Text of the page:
Whether it is something that you have always known or something you have only recently become aware of, the thought of acting on this knowledge can be very scary. How will people react? What will your children think of you? How is life going to change?

The experience will depend on the relationships you already have and also on whether you come out as a result of having met someone else or whether you just feel it is wrong to continue in a heterosexual relationship..

Your close friends and family may already suspect that you are gay. People, particularly partners and children, are a lot more perceptive than you think, and they are often not surprised. Some people may be supportive but you may experience difficulties.

There are some things you can do that can help you get through difficult times:

  • You don’t have to tell anyone until you are absolutely ready – make sure the changes happen at your pace and with you in control
  • It is only your sexuality that has changed, not your parenting ability. You are not a bad parent or less able to take care of your children
  • Your children still love you even if they are finding it hard to come to terms with. They may respect you more because you have been honest about who you are.
  • Go easy on yourself – what you are going through is a major life change in which a huge number of the things that have made up your reality until now are changing. Give yourself time to find your feet and be good to yourself.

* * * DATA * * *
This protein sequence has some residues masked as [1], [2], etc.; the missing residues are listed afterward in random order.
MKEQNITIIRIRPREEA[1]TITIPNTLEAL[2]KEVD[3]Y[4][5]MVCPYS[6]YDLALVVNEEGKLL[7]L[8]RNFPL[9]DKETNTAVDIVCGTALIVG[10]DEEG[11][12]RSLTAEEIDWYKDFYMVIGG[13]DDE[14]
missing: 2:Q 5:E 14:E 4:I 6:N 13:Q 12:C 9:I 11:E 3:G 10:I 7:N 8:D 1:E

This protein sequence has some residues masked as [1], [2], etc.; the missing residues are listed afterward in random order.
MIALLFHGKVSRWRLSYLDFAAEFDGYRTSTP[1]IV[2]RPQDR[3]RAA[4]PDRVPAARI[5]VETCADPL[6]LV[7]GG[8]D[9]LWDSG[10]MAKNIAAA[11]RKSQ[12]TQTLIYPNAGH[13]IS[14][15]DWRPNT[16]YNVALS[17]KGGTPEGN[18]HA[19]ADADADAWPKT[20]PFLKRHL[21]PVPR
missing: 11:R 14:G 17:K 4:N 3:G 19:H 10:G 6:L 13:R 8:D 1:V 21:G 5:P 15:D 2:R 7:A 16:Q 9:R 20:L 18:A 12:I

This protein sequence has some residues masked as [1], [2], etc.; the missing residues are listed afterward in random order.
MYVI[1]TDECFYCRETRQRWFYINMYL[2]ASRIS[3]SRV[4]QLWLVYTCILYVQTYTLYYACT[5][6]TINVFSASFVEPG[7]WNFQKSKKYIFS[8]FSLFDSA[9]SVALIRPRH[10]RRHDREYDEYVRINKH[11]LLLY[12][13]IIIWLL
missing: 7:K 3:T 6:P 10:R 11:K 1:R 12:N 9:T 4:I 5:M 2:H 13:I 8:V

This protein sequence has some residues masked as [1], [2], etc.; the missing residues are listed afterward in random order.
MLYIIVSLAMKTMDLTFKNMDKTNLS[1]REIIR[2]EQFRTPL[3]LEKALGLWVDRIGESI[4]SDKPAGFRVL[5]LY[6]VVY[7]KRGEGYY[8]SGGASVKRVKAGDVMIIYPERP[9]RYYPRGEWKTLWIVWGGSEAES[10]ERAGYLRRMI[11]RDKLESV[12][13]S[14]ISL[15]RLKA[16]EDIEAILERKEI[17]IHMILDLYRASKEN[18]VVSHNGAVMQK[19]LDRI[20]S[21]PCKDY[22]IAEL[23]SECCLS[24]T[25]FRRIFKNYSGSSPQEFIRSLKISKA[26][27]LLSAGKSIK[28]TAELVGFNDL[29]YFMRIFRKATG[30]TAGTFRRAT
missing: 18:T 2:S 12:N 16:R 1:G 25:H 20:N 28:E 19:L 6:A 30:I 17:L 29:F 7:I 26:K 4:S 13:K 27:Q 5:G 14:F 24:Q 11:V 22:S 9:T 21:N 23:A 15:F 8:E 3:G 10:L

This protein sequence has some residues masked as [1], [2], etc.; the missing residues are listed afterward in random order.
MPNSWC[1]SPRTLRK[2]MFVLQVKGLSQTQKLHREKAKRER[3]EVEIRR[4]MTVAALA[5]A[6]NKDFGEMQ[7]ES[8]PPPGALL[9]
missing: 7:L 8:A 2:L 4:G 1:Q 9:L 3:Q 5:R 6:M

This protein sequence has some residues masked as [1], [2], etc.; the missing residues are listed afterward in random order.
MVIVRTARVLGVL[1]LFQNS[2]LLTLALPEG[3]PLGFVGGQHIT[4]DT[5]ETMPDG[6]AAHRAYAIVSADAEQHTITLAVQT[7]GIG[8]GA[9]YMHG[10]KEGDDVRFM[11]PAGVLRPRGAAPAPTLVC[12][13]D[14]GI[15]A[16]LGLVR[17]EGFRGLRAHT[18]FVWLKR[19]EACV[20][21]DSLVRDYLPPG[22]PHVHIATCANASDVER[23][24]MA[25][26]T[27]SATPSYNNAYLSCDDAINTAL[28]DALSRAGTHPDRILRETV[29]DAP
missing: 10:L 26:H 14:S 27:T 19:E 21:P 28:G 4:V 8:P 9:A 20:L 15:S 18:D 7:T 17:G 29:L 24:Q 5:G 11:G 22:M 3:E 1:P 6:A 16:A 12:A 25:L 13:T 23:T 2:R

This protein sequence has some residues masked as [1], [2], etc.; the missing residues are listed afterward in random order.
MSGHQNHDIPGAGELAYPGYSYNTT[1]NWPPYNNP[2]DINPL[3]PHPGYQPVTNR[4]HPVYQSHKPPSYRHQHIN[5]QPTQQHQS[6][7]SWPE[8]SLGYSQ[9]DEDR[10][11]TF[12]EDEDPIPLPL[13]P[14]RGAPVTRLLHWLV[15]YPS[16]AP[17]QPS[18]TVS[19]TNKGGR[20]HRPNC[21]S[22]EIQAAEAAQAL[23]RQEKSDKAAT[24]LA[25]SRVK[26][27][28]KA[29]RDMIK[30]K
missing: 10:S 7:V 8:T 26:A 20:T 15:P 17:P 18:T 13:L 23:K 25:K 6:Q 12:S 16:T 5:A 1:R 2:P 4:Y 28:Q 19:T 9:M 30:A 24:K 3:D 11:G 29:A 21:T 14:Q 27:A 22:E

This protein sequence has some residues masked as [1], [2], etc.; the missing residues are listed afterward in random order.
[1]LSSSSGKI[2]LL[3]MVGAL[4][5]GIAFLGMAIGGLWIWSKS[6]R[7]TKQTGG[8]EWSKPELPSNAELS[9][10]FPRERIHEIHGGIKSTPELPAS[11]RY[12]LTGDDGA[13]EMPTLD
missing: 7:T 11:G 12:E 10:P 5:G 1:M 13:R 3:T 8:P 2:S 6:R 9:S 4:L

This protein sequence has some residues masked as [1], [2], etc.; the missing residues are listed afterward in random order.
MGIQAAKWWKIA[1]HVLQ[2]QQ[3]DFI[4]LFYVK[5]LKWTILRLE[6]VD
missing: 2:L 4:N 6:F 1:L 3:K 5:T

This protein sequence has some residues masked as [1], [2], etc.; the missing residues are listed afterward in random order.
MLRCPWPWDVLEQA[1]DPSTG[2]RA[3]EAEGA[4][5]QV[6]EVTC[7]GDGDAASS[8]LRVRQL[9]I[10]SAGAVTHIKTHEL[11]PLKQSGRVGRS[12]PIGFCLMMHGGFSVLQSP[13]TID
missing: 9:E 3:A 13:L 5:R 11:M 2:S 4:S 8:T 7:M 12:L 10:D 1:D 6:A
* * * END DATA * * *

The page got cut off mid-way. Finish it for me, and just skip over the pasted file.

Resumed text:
The impact on children

However you find yourself as an LGBT single parent your sexuality is going to impact to some degree on your children.

If you are an LGBT person who has actively chosen parenthood it is likely that your children have grown up in the full knowledge and understanding of your sexuality/gender orientation and this is obviously the ideal scenario. Children who have grown up with an LGBT parent are more likely to have the self-confidence to handle any bullying or abuse they may encounter.

How you can help the children deal with it

Children who are coping with a parent who has come out later in life may need time just to come to terms with the situation. During this time it may be wise to act with discretion to protect your children from negativity or verbal abuse from your wider family or community until they are ready.

Above all it is important to be absolutely honest with your children at all times about what is going on. It may feel awkward at first to be with them with a same-sex partner, but they will take their lead from you. Act confident and comfortable and like it is the most natural thing in the world. Children know when you’re being dishonest so don’t try to protect them.